The benefits of the integration of eastern Europe’s financial systems into the world economy outweigh the costs that have been highlighted during the global economic crisis, the EBRD has concluded in a new report.
The report also says that the global crisis has disrupted the pace of economic reform in eastern Europe, but there have been no significant reversals. Governments remain committed to the process of economic reform.
These findings appear in the EBRD’s Transition Report 2009 which addresses the implications of the crisis both for the transition region – the countries from central Europe to central Asia in which the EBRD invests - and for the whole transition process of economic transformation.
Entitled “Transition in Crisis?”, the 2009 report concludes that while the economies of the transition region have been dealt a severe blow, the transition process itself will survive the onslaught of the worst global economic downturn in generations.
“The fundamental growth model for the region remains intact,” commented chief economist Erik Berglof. “However, the crisis has highlighted weaknesses. There are lessons to be learnt,” he added.
The report raises questions specifically about the growth model both for countries in central and southeastern Europe, where rapid expansion was fuelled by financial integration, and for commodity rich countries further east whose growth has depended on income from natural resources.
In the first instance, the EBRD economists concede that financial integration has brought disadvantages, by encouraging credit booms, over-borrowing and a trend toward foreign currency borrowing.
On the other hand, this region has benefited from high economic growth. More importantly, when the crisis was finally in full flow the presence of foreign banks and the resultant depth of the financial systems played a crucial stabilizing role.
“Based on these findings, it is clear that attempting to reverse financial integration would be the wrong conclusion to draw from the crisis. The region would deprive itself of a source of growth,” the report said.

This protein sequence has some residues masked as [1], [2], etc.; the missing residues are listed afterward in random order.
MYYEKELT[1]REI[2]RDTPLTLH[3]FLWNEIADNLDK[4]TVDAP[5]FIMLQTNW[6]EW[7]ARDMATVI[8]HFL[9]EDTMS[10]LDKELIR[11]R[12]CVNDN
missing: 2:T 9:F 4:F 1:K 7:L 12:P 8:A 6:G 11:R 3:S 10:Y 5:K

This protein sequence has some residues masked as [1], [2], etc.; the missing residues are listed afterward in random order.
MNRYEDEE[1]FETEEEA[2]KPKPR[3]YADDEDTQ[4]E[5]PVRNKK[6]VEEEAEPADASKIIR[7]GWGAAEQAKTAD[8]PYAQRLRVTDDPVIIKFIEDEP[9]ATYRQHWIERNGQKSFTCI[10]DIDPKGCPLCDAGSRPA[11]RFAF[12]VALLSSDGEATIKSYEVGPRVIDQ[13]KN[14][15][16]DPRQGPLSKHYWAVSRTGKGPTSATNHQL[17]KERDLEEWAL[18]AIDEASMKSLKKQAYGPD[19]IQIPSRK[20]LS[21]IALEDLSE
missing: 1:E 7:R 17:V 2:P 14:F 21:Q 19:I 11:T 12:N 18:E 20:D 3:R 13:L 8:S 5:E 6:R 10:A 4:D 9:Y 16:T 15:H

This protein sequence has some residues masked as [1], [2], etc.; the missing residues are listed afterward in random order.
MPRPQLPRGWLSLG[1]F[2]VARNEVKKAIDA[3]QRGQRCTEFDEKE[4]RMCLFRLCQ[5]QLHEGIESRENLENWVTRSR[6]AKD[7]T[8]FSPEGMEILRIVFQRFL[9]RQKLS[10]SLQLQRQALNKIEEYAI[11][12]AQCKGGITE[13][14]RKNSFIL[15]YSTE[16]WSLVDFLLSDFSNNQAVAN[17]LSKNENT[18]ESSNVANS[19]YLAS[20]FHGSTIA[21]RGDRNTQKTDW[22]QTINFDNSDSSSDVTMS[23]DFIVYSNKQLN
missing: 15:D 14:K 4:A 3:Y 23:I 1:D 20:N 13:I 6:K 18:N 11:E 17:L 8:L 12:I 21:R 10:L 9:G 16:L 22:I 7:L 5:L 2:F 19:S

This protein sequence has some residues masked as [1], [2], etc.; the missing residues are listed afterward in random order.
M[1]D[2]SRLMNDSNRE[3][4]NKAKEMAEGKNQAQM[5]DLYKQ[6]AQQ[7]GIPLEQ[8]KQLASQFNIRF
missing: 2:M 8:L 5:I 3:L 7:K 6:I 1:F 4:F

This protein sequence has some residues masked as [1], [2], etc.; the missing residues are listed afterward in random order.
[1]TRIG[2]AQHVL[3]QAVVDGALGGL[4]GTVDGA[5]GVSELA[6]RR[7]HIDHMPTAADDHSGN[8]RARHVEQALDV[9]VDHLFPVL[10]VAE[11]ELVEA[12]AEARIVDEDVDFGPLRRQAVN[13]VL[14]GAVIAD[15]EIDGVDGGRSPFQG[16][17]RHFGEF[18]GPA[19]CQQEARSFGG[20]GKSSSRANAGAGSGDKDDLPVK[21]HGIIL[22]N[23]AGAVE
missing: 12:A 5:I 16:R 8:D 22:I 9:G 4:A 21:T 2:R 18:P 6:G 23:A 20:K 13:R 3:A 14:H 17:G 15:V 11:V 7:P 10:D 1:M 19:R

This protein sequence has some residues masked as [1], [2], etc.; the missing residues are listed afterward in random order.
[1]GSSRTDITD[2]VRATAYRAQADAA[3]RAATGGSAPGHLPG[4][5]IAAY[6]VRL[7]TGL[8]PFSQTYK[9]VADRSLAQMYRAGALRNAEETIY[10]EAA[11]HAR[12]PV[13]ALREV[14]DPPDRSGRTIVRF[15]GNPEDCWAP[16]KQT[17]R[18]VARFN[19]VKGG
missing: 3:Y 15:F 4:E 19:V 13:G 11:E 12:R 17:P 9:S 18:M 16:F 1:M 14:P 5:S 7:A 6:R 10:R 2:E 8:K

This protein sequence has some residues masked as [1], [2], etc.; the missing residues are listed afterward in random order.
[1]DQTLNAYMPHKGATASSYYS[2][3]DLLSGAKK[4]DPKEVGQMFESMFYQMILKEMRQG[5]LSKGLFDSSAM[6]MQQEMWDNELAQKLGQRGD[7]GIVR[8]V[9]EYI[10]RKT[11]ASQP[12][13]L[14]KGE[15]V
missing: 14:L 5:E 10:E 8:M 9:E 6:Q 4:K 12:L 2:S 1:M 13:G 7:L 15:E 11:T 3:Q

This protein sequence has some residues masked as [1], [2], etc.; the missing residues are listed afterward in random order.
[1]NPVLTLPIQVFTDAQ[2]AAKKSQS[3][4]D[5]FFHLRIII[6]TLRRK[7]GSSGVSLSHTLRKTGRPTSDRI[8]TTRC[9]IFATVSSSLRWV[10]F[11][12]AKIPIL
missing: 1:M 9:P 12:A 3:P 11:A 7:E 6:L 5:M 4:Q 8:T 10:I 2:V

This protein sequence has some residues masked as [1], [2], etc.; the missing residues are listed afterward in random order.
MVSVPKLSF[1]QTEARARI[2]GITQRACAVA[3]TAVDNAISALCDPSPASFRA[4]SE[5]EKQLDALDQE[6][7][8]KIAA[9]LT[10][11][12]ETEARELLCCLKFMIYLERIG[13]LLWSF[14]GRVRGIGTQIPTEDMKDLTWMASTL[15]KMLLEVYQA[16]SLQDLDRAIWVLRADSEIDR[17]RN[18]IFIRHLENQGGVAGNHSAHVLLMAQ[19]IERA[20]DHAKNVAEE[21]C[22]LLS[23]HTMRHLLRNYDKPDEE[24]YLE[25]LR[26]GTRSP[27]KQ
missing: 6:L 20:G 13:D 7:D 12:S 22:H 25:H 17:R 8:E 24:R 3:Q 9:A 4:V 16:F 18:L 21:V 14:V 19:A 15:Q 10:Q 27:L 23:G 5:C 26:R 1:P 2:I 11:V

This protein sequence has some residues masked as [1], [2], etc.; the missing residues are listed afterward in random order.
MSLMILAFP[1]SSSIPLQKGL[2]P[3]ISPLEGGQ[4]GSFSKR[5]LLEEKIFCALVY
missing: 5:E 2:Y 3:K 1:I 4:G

Nevertheless, the report stresses that the crisis has shown the need urgent steps to help reduce dependency on foreign exchange lending and to manage more effectively the demand for credit.
Looking at the challenges to resource rich countries in the EBRD region, the EBRD report notes that they also face vulnerabilities, with policy management in such countries as Azerbaijan, Kazakhstan, Russia and Turkmenistan complicated by foreign currency inflows that fluctuate according to the price of commodities.
Some countries have successfully built up funds that help mitigate the impact of economic setbacks but the longer-term goal of economic diversification remains elusive.
This is partly because dependence on wealth from such resources and the very lack of diversification itself stands in the way of the development of the sort of institutional framework that would support the creation of a more diverse industrial base.
Nevertheless, the report concludes that: “Institution building in resource-rich countries is likely to be difficult and protracted, but by no means hopeless.”
Looking ahead to the impact of the crisis on further market reform in the transition region, the report says any new surge in reforms generally is unlikely, even though the financial sector will probably see both institutional change and policy adjustments, including initiatives to increase both the quality and the extent of government regulation.
In his foreword to the report, Chief Economist Berglof notes that the crisis has demonstrated the resilience of the reforms and the economic integration achieved over the last 15 to 20 years.
Even though the crisis has also uncovered some pitfalls in the economic models that have evolved, “It is clear that the way to address these pitfalls is to extend the transition agenda, not to replace it,” Berglof concludes. (press release)